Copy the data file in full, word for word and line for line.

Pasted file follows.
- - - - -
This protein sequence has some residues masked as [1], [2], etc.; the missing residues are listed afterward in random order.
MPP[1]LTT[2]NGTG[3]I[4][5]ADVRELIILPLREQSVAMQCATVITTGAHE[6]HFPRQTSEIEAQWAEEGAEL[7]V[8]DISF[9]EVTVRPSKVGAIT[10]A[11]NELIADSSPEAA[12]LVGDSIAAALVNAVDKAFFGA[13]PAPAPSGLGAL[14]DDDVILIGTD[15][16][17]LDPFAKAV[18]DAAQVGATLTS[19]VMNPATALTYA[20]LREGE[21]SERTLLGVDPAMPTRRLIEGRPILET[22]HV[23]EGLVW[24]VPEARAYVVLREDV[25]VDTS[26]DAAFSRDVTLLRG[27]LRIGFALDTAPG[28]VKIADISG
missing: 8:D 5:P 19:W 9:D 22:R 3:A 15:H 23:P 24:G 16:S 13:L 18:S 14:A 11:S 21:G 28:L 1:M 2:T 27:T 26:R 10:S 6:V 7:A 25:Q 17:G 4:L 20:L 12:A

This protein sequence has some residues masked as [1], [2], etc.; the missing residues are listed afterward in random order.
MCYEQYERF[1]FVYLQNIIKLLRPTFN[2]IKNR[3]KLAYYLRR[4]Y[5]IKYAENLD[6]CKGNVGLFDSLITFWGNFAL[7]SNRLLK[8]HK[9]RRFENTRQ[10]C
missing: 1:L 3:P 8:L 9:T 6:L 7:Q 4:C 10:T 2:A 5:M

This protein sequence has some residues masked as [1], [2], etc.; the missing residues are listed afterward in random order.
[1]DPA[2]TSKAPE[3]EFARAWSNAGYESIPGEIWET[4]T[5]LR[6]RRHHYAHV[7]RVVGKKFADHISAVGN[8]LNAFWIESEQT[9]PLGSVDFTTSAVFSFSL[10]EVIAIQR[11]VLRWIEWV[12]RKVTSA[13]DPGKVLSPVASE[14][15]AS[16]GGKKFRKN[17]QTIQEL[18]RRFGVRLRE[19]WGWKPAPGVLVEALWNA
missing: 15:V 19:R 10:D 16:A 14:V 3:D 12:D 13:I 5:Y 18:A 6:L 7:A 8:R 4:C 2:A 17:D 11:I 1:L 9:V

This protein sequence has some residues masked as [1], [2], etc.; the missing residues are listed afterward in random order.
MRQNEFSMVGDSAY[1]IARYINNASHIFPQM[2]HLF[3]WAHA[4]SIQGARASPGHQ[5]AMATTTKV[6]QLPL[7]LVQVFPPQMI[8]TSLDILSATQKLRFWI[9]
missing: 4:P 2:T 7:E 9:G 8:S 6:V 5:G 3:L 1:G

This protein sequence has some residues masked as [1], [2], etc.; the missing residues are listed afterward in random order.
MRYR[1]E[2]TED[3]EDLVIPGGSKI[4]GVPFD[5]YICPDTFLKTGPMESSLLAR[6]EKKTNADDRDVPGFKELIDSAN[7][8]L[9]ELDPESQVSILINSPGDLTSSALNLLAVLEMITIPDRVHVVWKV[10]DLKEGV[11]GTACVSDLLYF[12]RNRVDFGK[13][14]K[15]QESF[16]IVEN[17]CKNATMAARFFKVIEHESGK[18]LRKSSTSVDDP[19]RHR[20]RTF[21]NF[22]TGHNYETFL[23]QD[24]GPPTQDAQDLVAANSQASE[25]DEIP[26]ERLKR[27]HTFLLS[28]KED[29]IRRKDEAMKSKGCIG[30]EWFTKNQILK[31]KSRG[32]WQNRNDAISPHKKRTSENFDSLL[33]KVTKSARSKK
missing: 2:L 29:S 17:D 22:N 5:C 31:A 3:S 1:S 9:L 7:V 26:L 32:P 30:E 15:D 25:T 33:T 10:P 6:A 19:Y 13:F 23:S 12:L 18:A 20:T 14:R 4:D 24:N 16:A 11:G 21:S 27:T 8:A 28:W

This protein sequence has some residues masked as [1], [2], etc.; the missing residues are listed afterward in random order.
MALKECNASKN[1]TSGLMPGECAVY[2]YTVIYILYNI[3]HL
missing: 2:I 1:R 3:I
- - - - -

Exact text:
This protein sequence has some residues masked as [1], [2], etc.; the missing residues are listed afterward in random order.
MPP[1]LTT[2]NGTG[3]I[4][5]ADVRELIILPLREQSVAMQCATVITTGAHE[6]HFPRQTSEIEAQWAEEGAEL[7]V[8]DISF[9]EVTVRPSKVGAIT[10]A[11]NELIADSSPEAA[12]LVGDSIAAALVNAVDKAFFGA[13]PAPAPSGLGAL[14]DDDVILIGTD[15][16][17]LDPFAKAV[18]DAAQVGATLTS[19]VMNPATALTYA[20]LREGE[21]SERTLLGVDPAMPTRRLIEGRPILET[22]HV[23]EGLVW[24]VPEARAYVVLREDV[25]VDTS[26]DAAFSRDVTLLRG[27]LRIGFALDTAPG[28]VKIADISG
missing: 8:D 5:P 19:W 9:D 22:R 3:A 15:H 23:P 24:G 16:S 13:L 18:S 14:A 11:S 21:G 28:L 1:M 2:T 27:T 26:R 10:S 6:V 7:A 25:Q 17:G 4:L 20:L 12:A

This protein sequence has some residues masked as [1], [2], etc.; the missing residues are listed afterward in random order.
MCYEQYERF[1]FVYLQNIIKLLRPTFN[2]IKNR[3]KLAYYLRR[4]Y[5]IKYAENLD[6]CKGNVGLFDSLITFWGNFAL[7]SNRLLK[8]HK[9]RRFENTRQ[10]C
missing: 1:L 3:P 8:L 9:T 6:L 7:Q 4:C 10:T 2:A 5:M

This protein sequence has some residues masked as [1], [2], etc.; the missing residues are listed afterward in random order.
[1]DPA[2]TSKAPE[3]EFARAWSNAGYESIPGEIWET[4]T[5]LR[6]RRHHYAHV[7]RVVGKKFADHISAVGN[8]LNAFWIESEQT[9]PLGSVDFTTSAVFSFSL[10]EVIAIQR[11]VLRWIEWV[12]RKVTSA[13]DPGKVLSPVASE[14][15]AS[16]GGKKFRKN[17]QTIQEL[18]RRFGVRLRE[19]WGWKPAPGVLVEALWNA
missing: 15:V 19:R 10:D 16:A 14:V 3:D 12:D 13:I 5:Y 18:A 6:L 7:A 8:R 4:C 2:A 17:D 11:I 1:L 9:V

This protein sequence has some residues masked as [1], [2], etc.; the missing residues are listed afterward in random order.
MRQNEFSMVGDSAY[1]IARYINNASHIFPQM[2]HLF[3]WAHA[4]SIQGARASPGHQ[5]AMATTTKV[6]QLPL[7]LVQVFPPQMI[8]TSLDILSATQKLRFWI[9]
missing: 4:P 2:T 7:E 9:G 8:S 6:V 5:G 3:L 1:G

This protein sequence has some residues masked as [1], [2], etc.; the missing residues are listed afterward in random order.
MRYR[1]E[2]TED[3]EDLVIPGGSKI[4]GVPFD[5]YICPDTFLKTGPMESSLLAR[6]EKKTNADDRDVPGFKELIDSAN[7][8]L[9]ELDPESQVSILINSPGDLTSSALNLLAVLEMITIPDRVHVVWKV[10]DLKEGV[11]GTACVSDLLYF[12]RNRVDFGK[13][14]K[15]QESF[16]IVEN[17]CKNATMAARFFKVIEHESGK[18]LRKSSTSVDDP[19]RHR[20]RTF[21]NF[22]TGHNYETFL[23]QD[24]GPPTQDAQDLVAANSQASE[25]DEIP[26]ERLKR[27]HTFLLS[28]KED[29]IRRKDEAMKSKGCIG[30]EWFTKNQILK[31]KSRG[32]WQNRNDAISPHKKRTSENFDSLL[33]KVTKSARSKK
missing: 2:L 29:S 17:D 22:N 5:C 31:A 3:S 1:S 9:L 7:V 26:L 32:P 30:E 15:D 25:T 33:T 10:P 6:A 19:Y 13:F 23:S 12:L 18:A 20:T 14:R 4:D 24:N 16:A 11:G 21:S 27:T 8:A 28:W

This protein sequence has some residues masked as [1], [2], etc.; the missing residues are listed afterward in random order.
MALKECNASKN[1]TSGLMPGECAVY[2]YTVIYILYNI[3]HL
missing: 2:I 1:R 3:I